it's now or never

PUBLISHED : Sunday, 09 March, 2008, 12:00am
UPDATED : Sunday, 09 March, 2008, 12:00am

It is said that patience unlocks every riddle and solves every problem. You extract the chick by hatching the egg, not by smashing it.

Like modesty and chastity, however, patience is on the wane.

I write as someone who will happily race from the kerb into the path of a juggernaut rather than wait for the green man to appear. In a similar vein, I often abort 30-second streamed video clips halfway through. I demand satisfaction now - or sooner.

So do you, based on the observations of Tom Hayes. An author and marketing executive in Silicon Valley, in the US, Hayes has an eye for buzzwords that resonate and has his finger on the pulse of digital business and culture.

He says the sexiest phrase this year is destined to be 'download now'. In his new book, Jump Point: How Network Culture is Revolutionising Business, the phrase is used to appraise on-demand delivery, also known as the 'permanent now'.

'Simply put, today's consumers do not want to wait. For anything,' says Hayes. 'The world of the network has rewired our brains: the delayed-gratification impulse [old-brain thinking related to food scarcity and survival] has been reset. We want what we want right now.'

Hayes singles out recent examples of so-called 'now economics', including initiatives by US-based Netflix, the world's largest online DVD rental service, and digital video distribution firm CinemaNow to introduce instant movie download services this year. 'All I can say is, it's about time,' says Hayes.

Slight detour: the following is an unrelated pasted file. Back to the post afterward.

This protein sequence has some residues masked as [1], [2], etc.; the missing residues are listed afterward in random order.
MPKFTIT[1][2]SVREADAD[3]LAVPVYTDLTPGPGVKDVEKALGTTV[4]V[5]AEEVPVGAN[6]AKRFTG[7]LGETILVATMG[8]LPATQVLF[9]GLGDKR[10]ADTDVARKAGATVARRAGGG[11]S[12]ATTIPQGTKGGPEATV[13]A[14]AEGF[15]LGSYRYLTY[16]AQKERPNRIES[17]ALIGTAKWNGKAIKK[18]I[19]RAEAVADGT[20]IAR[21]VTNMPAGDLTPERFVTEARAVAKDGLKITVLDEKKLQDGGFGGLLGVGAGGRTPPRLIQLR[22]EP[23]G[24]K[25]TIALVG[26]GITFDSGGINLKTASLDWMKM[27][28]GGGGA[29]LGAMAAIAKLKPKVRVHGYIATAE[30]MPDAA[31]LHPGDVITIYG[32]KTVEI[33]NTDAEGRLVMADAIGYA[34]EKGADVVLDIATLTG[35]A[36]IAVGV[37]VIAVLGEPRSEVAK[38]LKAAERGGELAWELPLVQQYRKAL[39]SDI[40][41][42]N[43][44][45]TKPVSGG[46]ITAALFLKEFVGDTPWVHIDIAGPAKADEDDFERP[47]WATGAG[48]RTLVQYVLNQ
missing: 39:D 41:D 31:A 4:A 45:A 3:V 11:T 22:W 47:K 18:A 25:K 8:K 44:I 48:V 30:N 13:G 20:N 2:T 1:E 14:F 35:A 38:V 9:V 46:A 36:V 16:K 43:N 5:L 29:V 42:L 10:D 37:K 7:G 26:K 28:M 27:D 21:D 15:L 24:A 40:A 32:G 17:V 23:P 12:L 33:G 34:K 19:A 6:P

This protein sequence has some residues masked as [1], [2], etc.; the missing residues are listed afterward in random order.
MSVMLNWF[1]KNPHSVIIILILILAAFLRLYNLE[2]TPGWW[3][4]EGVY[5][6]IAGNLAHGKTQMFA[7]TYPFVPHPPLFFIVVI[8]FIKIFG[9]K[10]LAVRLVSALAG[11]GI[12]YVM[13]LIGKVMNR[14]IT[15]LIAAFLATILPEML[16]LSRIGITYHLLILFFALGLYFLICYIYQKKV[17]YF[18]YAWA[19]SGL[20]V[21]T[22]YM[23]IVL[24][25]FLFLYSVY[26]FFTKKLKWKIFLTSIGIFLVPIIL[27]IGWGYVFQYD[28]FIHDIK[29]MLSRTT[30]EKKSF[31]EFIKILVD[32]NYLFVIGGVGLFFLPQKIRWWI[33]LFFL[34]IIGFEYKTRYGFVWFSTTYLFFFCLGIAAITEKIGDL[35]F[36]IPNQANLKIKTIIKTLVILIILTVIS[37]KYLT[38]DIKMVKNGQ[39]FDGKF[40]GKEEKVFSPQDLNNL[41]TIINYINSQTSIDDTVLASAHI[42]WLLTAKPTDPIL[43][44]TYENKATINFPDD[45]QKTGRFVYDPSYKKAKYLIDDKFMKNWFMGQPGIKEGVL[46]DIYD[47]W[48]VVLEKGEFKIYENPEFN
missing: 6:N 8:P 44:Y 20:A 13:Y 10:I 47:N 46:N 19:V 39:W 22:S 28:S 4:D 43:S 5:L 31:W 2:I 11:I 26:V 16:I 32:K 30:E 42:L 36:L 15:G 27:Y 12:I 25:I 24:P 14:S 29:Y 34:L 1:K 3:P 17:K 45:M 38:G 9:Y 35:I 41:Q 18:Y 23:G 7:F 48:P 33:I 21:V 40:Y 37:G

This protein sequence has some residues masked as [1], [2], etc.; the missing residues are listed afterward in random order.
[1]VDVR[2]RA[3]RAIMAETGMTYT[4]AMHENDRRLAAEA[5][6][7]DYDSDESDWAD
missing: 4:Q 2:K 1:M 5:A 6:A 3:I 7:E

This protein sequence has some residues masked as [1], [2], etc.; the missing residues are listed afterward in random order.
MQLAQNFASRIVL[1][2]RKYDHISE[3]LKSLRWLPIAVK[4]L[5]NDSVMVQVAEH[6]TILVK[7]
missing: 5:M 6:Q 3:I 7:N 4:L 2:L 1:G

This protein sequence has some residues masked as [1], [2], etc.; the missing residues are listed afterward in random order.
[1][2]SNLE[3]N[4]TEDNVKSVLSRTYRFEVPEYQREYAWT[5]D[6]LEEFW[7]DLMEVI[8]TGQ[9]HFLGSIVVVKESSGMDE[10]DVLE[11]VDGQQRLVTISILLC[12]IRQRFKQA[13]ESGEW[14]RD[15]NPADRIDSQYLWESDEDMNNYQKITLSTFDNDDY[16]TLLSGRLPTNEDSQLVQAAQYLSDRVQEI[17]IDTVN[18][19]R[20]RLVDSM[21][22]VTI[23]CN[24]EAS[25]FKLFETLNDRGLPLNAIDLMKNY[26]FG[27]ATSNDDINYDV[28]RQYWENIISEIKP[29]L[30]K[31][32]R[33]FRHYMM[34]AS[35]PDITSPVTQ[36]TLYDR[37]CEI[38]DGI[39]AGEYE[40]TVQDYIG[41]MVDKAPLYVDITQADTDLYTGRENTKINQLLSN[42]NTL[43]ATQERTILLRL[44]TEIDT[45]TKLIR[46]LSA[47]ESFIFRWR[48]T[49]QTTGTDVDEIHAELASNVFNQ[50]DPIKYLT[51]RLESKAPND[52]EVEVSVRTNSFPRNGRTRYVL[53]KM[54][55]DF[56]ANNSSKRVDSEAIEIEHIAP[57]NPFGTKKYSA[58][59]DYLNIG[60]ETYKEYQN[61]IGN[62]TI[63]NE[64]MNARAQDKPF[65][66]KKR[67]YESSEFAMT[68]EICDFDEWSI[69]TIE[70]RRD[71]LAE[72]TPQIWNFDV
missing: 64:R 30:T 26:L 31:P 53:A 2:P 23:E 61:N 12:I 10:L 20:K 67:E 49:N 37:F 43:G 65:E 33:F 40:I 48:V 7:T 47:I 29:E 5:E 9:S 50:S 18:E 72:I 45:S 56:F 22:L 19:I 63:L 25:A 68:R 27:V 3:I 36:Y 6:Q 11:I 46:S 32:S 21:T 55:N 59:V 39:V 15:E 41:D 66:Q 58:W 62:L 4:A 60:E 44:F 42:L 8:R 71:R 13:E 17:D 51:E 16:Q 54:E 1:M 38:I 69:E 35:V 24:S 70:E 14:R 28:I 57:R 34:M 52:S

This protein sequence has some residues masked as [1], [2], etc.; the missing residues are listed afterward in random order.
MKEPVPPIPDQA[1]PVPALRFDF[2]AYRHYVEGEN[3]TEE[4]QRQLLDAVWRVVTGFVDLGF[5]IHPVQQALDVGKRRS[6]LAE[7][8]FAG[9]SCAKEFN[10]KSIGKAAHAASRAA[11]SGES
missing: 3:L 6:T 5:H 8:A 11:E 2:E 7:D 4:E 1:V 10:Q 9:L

He would like to know what business executives around the world are doing to collapse the 'time-to-wait' gap in their industries. 'Ignore this new dynamic at your peril. If you won't speed it up, someone else will. Cut to black,' he says, in a nod to the moment when a movie ends and confronts the viewer with a void.

Doubters and detractors say Hayes and other like-minded authors, such as chaos-theory writer James Gleick, hype the modernity of urgency. The expectation of instant contact is nothing new.

Just look at that vocal speed demon, the telephone, which has been around since 1876 thanks to Scottish scientist Alexander Graham Bell.

Nonetheless, we now seem to value immediacy more, which partly explains the popularity of Wikipedia, whose prefix means 'quick' in Hawaiian. To the broadband-empowered Wikipedia user, reaching for a tome on a shelf now seems tediously procedural.

Blame it on the decline of spiritual faith, the deification of work and the lightning influence of broadband wireless culture.

This permanent now scenario also obliges a blogger such as me to hit his stride and wrap up fast before the reader loses interest and tumbles into a coma. If you have read this far, thank you - it's a minor miracle. Cut to black.